Dr. Stephen Baird is a professor of pathology at the UCSD School of Medicine. He's also the chief of the laboratory at the V.A. Medical Center. His professional life is going fine. It's his folk band that keeps getting dumped on.

The Opossums of Truth sing the gospel of Darwinism and ot"> Dr. Stephen Baird is a professor of pathology at the UCSD School of Medicine. He's also the chief of the laboratory at the V.A. Medical Center. His professional life is going fine. It's his folk band that keeps getting dumped on.

The Opossums of Truth sing the gospel of Darwinism and ot"/> Opossums in the News
Post Date: 03/13/2003

Opossums in the News

"A woman from [the Del Mar summertime] Powerhouse Concert Series wanted us to perform in June of 2004. Somebody on their board heard about our general style. They had a vote and we were dis-invited."

Dr. Stephen Baird is a professor of pathology at the UCSD School of Medicine. He's also the chief of the laboratory at the V.A. Medical Center. His professional life is going fine. It's his folk band that keeps getting dumped on.

The Opossums of Truth sing the gospel of Darwinism and other scientific truths. Creationists often don't get the humor.

"The letter said the majority of the [Cultural Arts] Committee [of the Del Mar Foundation] were concerned that the group might too controversial and voted not to have us as they just didn't want to offend anyone," said Baird, 58.

In the irreverent spirit of Tom Lehrer and the Smothers Brothers, the Opossums cheerfully skewer religious zealots.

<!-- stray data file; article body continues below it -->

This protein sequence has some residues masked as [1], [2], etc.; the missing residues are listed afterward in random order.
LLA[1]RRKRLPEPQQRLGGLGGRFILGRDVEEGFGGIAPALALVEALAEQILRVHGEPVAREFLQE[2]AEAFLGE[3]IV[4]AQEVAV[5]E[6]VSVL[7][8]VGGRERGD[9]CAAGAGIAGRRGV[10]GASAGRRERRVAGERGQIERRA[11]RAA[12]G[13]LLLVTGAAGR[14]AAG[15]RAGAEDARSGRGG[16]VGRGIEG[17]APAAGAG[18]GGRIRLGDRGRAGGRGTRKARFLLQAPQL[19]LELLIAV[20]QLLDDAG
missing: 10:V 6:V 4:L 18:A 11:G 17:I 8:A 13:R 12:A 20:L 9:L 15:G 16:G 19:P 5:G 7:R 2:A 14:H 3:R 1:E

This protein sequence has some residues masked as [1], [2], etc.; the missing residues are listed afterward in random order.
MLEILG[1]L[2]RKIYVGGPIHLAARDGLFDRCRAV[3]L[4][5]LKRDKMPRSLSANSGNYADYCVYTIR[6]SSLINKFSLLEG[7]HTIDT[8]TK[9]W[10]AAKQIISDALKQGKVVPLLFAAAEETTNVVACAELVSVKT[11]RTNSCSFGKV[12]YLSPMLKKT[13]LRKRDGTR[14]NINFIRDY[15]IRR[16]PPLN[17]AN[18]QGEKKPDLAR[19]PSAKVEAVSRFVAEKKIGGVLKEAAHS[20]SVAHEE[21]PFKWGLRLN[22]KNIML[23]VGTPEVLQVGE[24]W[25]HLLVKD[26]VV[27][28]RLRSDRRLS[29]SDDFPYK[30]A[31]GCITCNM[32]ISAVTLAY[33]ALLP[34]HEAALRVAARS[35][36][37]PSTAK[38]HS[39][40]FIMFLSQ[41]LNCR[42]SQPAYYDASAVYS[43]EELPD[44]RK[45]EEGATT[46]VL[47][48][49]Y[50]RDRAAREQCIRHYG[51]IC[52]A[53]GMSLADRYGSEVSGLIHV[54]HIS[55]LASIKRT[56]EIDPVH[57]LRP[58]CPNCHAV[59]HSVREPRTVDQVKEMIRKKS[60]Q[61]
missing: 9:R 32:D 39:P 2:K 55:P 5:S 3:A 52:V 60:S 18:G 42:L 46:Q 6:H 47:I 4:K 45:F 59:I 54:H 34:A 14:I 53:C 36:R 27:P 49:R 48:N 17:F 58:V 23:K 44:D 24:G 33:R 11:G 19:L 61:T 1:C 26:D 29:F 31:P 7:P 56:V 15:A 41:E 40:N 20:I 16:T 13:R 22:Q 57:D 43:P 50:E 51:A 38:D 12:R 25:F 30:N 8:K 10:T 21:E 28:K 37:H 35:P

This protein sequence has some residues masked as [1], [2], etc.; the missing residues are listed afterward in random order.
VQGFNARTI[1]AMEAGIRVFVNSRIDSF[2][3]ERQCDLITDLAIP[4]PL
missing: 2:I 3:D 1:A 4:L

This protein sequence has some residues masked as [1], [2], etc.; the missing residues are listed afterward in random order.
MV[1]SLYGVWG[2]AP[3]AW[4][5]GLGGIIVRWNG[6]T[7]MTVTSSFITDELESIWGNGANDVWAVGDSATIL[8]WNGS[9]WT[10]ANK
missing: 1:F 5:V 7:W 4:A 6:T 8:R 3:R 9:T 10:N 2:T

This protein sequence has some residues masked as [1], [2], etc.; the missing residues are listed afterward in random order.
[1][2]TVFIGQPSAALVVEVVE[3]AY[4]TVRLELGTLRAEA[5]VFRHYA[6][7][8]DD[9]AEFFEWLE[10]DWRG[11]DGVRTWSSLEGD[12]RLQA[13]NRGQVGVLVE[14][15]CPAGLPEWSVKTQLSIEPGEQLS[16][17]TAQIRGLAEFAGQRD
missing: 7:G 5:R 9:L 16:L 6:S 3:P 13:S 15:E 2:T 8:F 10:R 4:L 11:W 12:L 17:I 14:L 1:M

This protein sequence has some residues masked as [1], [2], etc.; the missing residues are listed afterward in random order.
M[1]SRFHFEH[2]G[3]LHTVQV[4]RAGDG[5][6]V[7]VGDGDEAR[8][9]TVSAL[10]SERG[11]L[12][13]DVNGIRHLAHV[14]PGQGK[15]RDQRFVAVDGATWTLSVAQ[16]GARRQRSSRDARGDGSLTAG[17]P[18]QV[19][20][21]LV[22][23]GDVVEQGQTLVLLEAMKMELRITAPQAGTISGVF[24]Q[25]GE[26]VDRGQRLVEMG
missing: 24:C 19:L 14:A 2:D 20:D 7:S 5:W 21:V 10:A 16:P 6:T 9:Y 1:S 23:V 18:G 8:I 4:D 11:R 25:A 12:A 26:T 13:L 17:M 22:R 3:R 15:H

Their "Virgin of Spumoni" is based on a newspaper story about how some Texans claimed to have been healed by a vision of the Virgin Mary that appeared in an ice cream mishap.

"Some kid dropped his ice cream cone one boiling summer day/And as he watched it melting down he heard somebody say/Holy Mary I can see in red and white and brown/The Virgin of Spumoni on the sidewalk in our town."

The song says one believer tossed his crutches away. "But he's relapsed now it's tragic/Yes, we lost the Virgin's magic when somebody's dog licked her away."

Even fellow members of the medical community get sqeamish.

"We do a lot of songs on science. A chemist on the board of the American Association of Clinical Chemists asked us to play at their banquet. But some fundamentalist on the board wouldn't have it. He said, "We just cannot have stuff that is hostil to religion."

The City of Del Mar gave the name of Cheryl Parks as a contact for the Del Mar Foundation. When aked why Baird's group wasn't picked to perform, Parks said, "The programming is discussed with a whole cadre of volunteers. I don't know why they didn't choose Dr. Baird."

Their next show is a CD-release party at the end of May. For more info, go to www.scientificgospel.com. - Ken Leighton
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